Officer 1801


This print from the British Military Library series is not named as the 42nd but is generally accepted as such. It is the right half of a print published in 1801. The left half shows a Highland Regiment officer and is inscribed, 'An Officer faced to the Left in the act of fronting'. That half is used to illustrate the 76th Macdonald Highlanders or the 92nd, according to how the facings are coloured. The image seen here is taken from a small reproduction in a 2001 Parker Gallery catalogue which incorrectly states that it was published for the Gentleman's Magazine of Fashion. The facings are dark blue, with gold lace button loops. This conforms with the uniform of the 42nd and is a more likely interpretation of the closed jacket of the period than the print of the Battle of Alexandria. However, this is the only contemporary image that shows the officers' crimson sash around the waist instead of on the left shoulder. The gold epaulettes appear on both shoulders which seems to confirm the statement that junior Highland officers had two epaulettes while English junior officers only had one. The puzzling thing about this print is that at this time the 42nd had the red hackle. The grenadier company officers had a white tip to the hackle and light company officers had a green tip. This hackle is the usual white over red worn by other regiments, and his epaulettes show him to be in a battalion company, so the hackle should be all red.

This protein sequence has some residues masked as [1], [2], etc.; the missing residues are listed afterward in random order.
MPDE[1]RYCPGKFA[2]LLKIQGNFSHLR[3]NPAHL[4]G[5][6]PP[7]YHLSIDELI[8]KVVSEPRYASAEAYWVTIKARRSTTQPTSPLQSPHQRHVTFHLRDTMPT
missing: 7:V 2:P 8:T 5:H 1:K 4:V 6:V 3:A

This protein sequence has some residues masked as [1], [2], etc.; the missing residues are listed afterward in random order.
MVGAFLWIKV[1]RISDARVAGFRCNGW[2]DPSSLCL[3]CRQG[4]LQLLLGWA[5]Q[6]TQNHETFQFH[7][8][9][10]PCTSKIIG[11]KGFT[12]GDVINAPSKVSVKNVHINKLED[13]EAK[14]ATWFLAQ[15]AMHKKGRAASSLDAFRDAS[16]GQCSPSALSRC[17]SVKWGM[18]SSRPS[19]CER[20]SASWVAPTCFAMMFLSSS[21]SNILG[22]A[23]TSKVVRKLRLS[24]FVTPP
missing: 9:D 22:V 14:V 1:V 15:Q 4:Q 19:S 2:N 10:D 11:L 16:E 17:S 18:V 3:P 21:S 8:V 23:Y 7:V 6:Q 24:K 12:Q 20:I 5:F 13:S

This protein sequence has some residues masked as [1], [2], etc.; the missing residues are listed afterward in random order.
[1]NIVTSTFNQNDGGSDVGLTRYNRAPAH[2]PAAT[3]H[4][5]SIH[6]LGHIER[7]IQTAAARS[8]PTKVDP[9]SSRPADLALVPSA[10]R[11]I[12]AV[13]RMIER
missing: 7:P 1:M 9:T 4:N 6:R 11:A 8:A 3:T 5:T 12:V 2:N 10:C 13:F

Regimental Details | Uniforms




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by Stephen Luscombe